Undesignated preferred stock, $ par value: Authorized shares - 5,000,000 at and December 31, 2020 and 2019, respectively; issued and outstanding shares - 0 at December 31, 2020 and 2019, respectively.
  
Common stock, $0.01 par value: Authorized shares - 75,000,000 and 36,000,000 at December 31, 2020 and 2019, respectively; issued and outstanding 8,305,269 and 1,177,933 at December 31, 2020 and 2019, respectively
83 12 
Treasury stock, at cost, 0 and 176,623 shares held as of December 31, 2020 and 2019, respectively
  
Additional paid-in capital182,480 202 
Accumulated deficit(65,991)(59,677)
Total stockholders’ equity (deficit)116,572 (59,463)
Total liabilities, redeemable convertible preferred stock and stockholders’ equity$129,033 $5,526 
See accompanying notes to consolidated financial statements.

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Lumos Pharma, Inc.
Consolidated Statements of Operations
(In thousands, except share and per share data)

Year Ended December 31,
20202019
Revenues:
Licensing and collaboration revenue
$168 $ 
Total revenues168  
Operating expenses:
 Research and development9,206 5,669 
General and administrative
17,265 4,147 
Total operating expenses
26,471 9,816 
Loss from operations(26,303)(9,816)
Other income and expense:
Other income, net6,467 37 
Interest income
200 74 
               Other income, net6,667 111 
Net loss before taxes(19,636)(9,705)
Income tax benefit13,973  
Net loss(5,663)(9,705)
Accretion of preferred stock to current redemption value(651)(3,040)
Net loss attributable to common shareholders$(6,314)$(12,745)
Net loss per share of common stock
Basic and diluted$(0.93)$(9.79)
Weighted average number of common shares outstanding
Basic and diluted6,777,932 1,302,390 
See accompanying notes to consolidated financial statements.






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Lumos Pharma, Inc.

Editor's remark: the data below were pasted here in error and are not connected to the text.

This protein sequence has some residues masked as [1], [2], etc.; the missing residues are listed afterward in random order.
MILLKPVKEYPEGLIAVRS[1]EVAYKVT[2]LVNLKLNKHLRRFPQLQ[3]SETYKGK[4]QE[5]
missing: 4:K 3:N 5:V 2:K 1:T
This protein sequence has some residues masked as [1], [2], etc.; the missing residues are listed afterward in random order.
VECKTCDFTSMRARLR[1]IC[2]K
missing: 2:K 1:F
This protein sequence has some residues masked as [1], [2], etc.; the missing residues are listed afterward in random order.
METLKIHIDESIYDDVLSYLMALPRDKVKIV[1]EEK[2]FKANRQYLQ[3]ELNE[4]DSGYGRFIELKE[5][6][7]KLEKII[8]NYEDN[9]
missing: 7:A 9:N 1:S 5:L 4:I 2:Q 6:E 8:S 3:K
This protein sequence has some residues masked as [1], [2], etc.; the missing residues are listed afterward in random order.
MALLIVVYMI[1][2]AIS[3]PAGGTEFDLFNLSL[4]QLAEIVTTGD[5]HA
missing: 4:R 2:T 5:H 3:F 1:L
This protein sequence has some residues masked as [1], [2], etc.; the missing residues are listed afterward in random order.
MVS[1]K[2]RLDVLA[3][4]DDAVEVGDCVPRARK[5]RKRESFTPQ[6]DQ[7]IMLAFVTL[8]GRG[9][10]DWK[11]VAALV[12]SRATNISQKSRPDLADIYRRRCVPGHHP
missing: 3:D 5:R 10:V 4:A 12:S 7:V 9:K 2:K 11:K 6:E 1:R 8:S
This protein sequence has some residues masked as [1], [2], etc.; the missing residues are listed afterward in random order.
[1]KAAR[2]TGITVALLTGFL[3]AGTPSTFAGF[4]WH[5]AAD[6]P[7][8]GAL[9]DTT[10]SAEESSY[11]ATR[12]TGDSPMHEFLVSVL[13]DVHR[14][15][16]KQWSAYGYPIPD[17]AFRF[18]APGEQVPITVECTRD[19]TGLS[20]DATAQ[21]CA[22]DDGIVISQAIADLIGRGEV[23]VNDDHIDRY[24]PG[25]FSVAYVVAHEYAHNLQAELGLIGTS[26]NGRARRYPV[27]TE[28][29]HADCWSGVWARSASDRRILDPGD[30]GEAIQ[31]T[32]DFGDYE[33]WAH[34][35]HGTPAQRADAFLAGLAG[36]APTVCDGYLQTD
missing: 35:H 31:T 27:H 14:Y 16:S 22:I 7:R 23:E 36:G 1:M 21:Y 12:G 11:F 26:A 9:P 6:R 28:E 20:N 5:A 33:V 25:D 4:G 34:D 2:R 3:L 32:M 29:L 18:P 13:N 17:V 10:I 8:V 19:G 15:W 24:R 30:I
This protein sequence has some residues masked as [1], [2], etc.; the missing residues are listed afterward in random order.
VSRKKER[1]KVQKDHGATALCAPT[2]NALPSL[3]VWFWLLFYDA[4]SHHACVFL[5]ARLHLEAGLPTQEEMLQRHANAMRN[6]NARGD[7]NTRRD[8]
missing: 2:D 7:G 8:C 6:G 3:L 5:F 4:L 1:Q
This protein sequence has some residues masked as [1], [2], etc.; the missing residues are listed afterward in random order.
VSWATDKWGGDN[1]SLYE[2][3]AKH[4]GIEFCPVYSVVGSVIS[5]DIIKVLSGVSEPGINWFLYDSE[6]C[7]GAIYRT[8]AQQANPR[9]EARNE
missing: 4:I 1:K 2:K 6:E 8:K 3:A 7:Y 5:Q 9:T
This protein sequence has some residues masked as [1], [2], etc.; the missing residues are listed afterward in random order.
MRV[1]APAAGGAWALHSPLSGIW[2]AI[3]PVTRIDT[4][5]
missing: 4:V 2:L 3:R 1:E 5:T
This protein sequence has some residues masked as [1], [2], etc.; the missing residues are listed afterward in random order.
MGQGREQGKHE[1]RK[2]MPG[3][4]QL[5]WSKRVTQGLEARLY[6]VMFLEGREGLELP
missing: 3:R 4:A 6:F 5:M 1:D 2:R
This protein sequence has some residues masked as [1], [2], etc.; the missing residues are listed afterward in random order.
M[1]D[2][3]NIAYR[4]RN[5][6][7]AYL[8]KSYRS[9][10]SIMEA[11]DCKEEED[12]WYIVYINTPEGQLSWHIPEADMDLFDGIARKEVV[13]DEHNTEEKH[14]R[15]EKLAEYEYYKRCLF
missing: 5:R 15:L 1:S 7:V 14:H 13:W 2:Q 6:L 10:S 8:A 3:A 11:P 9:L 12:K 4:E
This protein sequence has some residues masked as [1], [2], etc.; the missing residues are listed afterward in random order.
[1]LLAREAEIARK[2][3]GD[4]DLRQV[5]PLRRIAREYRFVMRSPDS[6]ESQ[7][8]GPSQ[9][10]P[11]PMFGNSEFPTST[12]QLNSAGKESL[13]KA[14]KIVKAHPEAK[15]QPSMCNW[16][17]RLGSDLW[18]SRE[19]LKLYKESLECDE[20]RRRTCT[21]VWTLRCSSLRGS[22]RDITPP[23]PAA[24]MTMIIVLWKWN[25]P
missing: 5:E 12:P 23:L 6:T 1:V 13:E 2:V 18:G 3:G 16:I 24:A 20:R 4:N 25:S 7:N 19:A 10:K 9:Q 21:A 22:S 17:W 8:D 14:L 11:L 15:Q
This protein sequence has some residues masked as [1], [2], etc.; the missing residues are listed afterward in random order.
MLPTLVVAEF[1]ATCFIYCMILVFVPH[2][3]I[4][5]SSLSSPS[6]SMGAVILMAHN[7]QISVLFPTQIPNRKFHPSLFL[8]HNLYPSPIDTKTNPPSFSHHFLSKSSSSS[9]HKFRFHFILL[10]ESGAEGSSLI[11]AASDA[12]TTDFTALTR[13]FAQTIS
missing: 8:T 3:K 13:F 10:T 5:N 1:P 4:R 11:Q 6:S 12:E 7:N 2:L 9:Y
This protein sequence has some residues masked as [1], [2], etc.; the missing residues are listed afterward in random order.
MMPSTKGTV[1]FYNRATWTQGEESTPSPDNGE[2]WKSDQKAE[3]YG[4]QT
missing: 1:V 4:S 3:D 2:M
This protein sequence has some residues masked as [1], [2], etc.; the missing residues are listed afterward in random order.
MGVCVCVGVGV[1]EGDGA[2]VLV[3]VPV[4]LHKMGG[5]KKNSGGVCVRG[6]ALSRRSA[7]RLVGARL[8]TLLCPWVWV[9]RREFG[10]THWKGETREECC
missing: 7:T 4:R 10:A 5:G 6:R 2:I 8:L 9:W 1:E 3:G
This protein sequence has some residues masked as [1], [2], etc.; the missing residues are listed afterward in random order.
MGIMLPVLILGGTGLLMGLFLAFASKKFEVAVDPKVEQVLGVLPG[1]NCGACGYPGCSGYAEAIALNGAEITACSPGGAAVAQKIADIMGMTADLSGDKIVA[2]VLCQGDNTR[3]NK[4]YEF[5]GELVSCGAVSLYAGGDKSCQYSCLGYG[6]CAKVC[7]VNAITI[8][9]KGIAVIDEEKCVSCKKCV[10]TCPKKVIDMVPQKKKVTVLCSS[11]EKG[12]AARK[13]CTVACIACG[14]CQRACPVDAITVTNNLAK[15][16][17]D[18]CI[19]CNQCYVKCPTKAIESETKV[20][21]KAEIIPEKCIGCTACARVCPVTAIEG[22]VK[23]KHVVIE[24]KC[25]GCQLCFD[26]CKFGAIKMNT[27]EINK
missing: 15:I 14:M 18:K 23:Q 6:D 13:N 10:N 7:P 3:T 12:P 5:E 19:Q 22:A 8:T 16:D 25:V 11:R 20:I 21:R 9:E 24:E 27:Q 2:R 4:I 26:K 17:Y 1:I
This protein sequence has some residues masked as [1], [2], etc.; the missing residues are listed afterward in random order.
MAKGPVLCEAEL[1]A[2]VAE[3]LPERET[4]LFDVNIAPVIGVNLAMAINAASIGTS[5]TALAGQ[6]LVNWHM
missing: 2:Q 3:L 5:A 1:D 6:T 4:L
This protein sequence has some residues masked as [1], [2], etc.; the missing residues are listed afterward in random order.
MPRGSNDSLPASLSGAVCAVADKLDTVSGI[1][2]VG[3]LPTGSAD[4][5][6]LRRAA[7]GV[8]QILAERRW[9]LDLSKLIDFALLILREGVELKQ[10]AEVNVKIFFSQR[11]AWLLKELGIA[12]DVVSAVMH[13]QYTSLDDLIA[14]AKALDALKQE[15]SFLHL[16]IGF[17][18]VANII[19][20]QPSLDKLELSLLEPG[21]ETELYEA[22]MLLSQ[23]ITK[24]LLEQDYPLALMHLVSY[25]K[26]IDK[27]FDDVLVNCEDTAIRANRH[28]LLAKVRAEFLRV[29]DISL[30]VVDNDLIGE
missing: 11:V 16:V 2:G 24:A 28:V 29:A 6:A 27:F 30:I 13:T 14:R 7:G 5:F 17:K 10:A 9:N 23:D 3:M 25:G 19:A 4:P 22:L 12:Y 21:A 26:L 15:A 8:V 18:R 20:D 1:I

Consolidated Statement of Changes in Redeemable Convertible Preferred Stock and Stockholders’ Equity (Deficit)
(In thousands, except share data)

Series A Redeemable Convertible Preferred Stock
Series B Redeemable Convertible Preferred Stock
Common StockTreasury Stock, at cost
Additional
Paid-in Capital
Accumulated Deficit
Total
Stockholders’ Equity (Deficit)
SharesAmountSharesAmountSharesAmountSharesAmount
Balance at December 31, 2018978,849 $20,903 1,989,616 $39,592 1,345,402 $12  $ $1 $(46,932)$(46,919)
Share-based compensation— — — — — — — — 179 — 179 
Exercise of stock options— — — — 9,158 — — — 22 — 22 
Treasury stock purchase, at cost— — — — (176,623)— 176,623 — — — — 
Accretion of preferred stock to current redemption value— 1,001 — 2,039 — — — — — (3,040)(3,040)
Net loss— — — — — — — — — (9,705)(9,705)
Balance at December 31, 2019978,849 21,904 1,989,616 41,631 1,177,933 12 176,623  202 (59,677)(59,463)
Accretion of preferred stock to current redemption value (pre-merger)— 216 — 435 — — — — — (651)(651)
Issuance of common stock to former stockholders of NewLink upon merger — — — — 4,146,405 41 — — 116,908 — 116,949 
Cancellation of treasury stock upon merger— — — — — — (176,623)— — — — 
Conversion of preferred stock into common stock upon merger(978,849)(22,120)(1,989,616)(42,066)2,968,465 30 — — 64,156 — 64,186 
Share-based compensation—  — — — — — — —